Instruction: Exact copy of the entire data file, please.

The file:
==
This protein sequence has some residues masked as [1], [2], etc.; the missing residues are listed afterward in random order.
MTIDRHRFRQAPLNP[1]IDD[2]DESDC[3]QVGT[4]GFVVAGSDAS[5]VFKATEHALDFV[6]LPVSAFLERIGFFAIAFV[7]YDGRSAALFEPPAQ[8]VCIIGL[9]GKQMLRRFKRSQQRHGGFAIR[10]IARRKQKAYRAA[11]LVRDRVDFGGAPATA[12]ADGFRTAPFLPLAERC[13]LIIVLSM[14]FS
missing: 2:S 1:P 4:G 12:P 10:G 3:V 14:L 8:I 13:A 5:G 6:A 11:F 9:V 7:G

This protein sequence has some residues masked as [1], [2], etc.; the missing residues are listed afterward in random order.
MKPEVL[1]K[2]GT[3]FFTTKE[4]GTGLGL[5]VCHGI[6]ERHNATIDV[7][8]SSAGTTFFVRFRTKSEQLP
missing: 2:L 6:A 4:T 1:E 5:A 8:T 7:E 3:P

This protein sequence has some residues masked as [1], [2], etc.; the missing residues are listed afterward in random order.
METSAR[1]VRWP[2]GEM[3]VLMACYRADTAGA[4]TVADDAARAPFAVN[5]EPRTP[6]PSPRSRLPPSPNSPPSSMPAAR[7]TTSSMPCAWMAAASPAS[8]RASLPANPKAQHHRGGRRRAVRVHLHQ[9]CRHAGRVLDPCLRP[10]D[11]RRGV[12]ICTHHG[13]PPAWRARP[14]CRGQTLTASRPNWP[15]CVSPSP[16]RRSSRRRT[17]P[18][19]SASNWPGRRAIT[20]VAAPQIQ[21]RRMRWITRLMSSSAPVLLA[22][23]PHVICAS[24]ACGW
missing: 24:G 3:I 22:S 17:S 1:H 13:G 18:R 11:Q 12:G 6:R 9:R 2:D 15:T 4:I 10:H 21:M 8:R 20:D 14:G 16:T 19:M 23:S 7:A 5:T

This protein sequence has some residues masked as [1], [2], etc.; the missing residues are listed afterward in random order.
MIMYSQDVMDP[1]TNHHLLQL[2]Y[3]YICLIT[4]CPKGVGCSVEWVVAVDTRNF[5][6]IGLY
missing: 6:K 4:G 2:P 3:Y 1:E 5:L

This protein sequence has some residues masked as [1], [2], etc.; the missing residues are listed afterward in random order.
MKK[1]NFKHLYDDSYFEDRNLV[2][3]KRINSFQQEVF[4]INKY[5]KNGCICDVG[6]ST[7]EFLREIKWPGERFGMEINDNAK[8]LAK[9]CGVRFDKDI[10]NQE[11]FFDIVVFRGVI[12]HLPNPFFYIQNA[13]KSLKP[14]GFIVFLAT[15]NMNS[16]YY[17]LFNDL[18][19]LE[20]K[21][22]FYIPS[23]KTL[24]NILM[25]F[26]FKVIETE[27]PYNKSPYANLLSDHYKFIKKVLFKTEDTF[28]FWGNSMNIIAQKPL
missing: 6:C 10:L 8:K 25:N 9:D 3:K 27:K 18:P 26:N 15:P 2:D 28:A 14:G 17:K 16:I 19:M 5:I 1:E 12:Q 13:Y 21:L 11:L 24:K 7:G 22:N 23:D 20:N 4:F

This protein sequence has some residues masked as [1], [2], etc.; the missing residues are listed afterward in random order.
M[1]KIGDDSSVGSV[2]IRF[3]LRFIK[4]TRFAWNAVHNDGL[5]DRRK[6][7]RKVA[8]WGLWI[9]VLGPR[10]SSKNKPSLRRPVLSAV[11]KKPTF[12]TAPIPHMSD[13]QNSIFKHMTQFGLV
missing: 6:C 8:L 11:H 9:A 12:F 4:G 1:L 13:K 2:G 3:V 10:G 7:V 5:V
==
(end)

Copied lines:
This protein sequence has some residues masked as [1], [2], etc.; the missing residues are listed afterward in random order.
MTIDRHRFRQAPLNP[1]IDD[2]DESDC[3]QVGT[4]GFVVAGSDAS[5]VFKATEHALDFV[6]LPVSAFLERIGFFAIAFV[7]YDGRSAALFEPPAQ[8]VCIIGL[9]GKQMLRRFKRSQQRHGGFAIR[10]IARRKQKAYRAA[11]LVRDRVDFGGAPATA[12]ADGFRTAPFLPLAERC[13]LIIVLSM[14]FS
missing: 2:S 1:P 4:G 12:P 10:G 3:V 14:L 8:I 13:A 5:G 6:A 11:F 9:V 7:G

This protein sequence has some residues masked as [1], [2], etc.; the missing residues are listed afterward in random order.
MKPEVL[1]K[2]GT[3]FFTTKE[4]GTGLGL[5]VCHGI[6]ERHNATIDV[7][8]SSAGTTFFVRFRTKSEQLP
missing: 2:L 6:A 4:T 1:E 5:A 8:T 7:E 3:P

This protein sequence has some residues masked as [1], [2], etc.; the missing residues are listed afterward in random order.
METSAR[1]VRWP[2]GEM[3]VLMACYRADTAGA[4]TVADDAARAPFAVN[5]EPRTP[6]PSPRSRLPPSPNSPPSSMPAAR[7]TTSSMPCAWMAAASPAS[8]RASLPANPKAQHHRGGRRRAVRVHLHQ[9]CRHAGRVLDPCLRP[10]D[11]RRGV[12]ICTHHG[13]PPAWRARP[14]CRGQTLTASRPNWP[15]CVSPSP[16]RRSSRRRT[17]P[18][19]SASNWPGRRAIT[20]VAAPQIQ[21]RRMRWITRLMSSSAPVLLA[22][23]PHVICAS[24]ACGW
missing: 24:G 3:I 22:S 17:S 1:H 13:G 18:R 11:Q 12:G 6:R 9:R 2:D 15:T 4:I 10:H 21:M 8:R 20:D 14:G 16:T 19:M 23:S 7:A 5:T

This protein sequence has some residues masked as [1], [2], etc.; the missing residues are listed afterward in random order.
MIMYSQDVMDP[1]TNHHLLQL[2]Y[3]YICLIT[4]CPKGVGCSVEWVVAVDTRNF[5][6]IGLY
missing: 6:K 4:G 2:P 3:Y 1:E 5:L

This protein sequence has some residues masked as [1], [2], etc.; the missing residues are listed afterward in random order.
MKK[1]NFKHLYDDSYFEDRNLV[2][3]KRINSFQQEVF[4]INKY[5]KNGCICDVG[6]ST[7]EFLREIKWPGERFGMEINDNAK[8]LAK[9]CGVRFDKDI[10]NQE[11]FFDIVVFRGVI[12]HLPNPFFYIQNA[13]KSLKP[14]GFIVFLAT[15]NMNS[16]YY[17]LFNDL[18][19]LE[20]K[21][22]FYIPS[23]KTL[24]NILM[25]F[26]FKVIETE[27]PYNKSPYANLLSDHYKFIKKVLFKTEDTF[28]FWGNSMNIIAQKPL
missing: 6:C 10:L 8:K 25:N 9:D 3:K 27:K 18:P 26:N 15:P 2:D 28:A 14:G 17:K 16:I 19:M 5:I 1:E 12:Q 13:Y 21:L 11:L 24:K 7:G 22:N 23:D 20:N 4:F

This protein sequence has some residues masked as [1], [2], etc.; the missing residues are listed afterward in random order.
M[1]KIGDDSSVGSV[2]IRF[3]LRFIK[4]TRFAWNAVHNDGL[5]DRRK[6][7]RKVA[8]WGLWI[9]VLGPR[10]SSKNKPSLRRPVLSAV[11]KKPTF[12]TAPIPHMSD[13]QNSIFKHMTQFGLV
missing: 6:C 8:L 11:H 9:A 12:F 4:G 1:L 13:K 2:G 3:V 10:G 7:V 5:V